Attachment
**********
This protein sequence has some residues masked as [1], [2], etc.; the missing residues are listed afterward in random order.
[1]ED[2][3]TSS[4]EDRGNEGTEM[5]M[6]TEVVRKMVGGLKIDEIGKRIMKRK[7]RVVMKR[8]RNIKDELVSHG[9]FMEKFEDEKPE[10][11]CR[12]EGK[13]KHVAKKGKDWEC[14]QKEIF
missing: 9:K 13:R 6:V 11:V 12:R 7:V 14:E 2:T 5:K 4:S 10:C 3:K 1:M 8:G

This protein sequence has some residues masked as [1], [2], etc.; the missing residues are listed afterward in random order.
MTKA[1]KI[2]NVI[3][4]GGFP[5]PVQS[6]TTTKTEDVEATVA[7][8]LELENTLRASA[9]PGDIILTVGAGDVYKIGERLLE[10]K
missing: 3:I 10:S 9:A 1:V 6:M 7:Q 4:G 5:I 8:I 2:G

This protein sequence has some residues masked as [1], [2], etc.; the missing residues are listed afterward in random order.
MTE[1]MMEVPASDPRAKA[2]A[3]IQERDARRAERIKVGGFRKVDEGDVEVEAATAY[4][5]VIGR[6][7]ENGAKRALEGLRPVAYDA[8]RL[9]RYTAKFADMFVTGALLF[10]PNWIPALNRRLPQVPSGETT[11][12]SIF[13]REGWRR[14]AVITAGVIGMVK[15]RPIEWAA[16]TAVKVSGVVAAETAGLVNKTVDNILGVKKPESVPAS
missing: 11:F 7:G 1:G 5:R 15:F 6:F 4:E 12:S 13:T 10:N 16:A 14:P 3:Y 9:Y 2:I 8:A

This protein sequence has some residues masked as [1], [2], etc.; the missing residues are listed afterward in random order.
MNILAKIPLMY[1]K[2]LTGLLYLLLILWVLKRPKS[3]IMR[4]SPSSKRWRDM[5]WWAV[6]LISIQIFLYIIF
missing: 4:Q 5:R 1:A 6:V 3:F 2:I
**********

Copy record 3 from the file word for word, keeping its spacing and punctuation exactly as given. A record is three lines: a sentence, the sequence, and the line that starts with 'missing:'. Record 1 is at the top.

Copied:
This protein sequence has some residues masked as [1], [2], etc.; the missing residues are listed afterward in random order.
MTE[1]MMEVPASDPRAKA[2]A[3]IQERDARRAERIKVGGFRKVDEGDVEVEAATAY[4][5]VIGR[6][7]ENGAKRALEGLRPVAYDA[8]RL[9]RYTAKFADMFVTGALLF[10]PNWIPALNRRLPQVPSGETT[11][12]SIF[13]REGWRR[14]AVITAGVIGMVK[15]RPIEWAA[16]TAVKVSGVVAAETAGLVNKTVDNILGVKKPESVPAS
missing: 11:F 7:G 1:G 5:R 15:F 6:F 4:E 12:S 13:T 10:N 16:A 14:P 3:Y 9:Y 2:I 8:A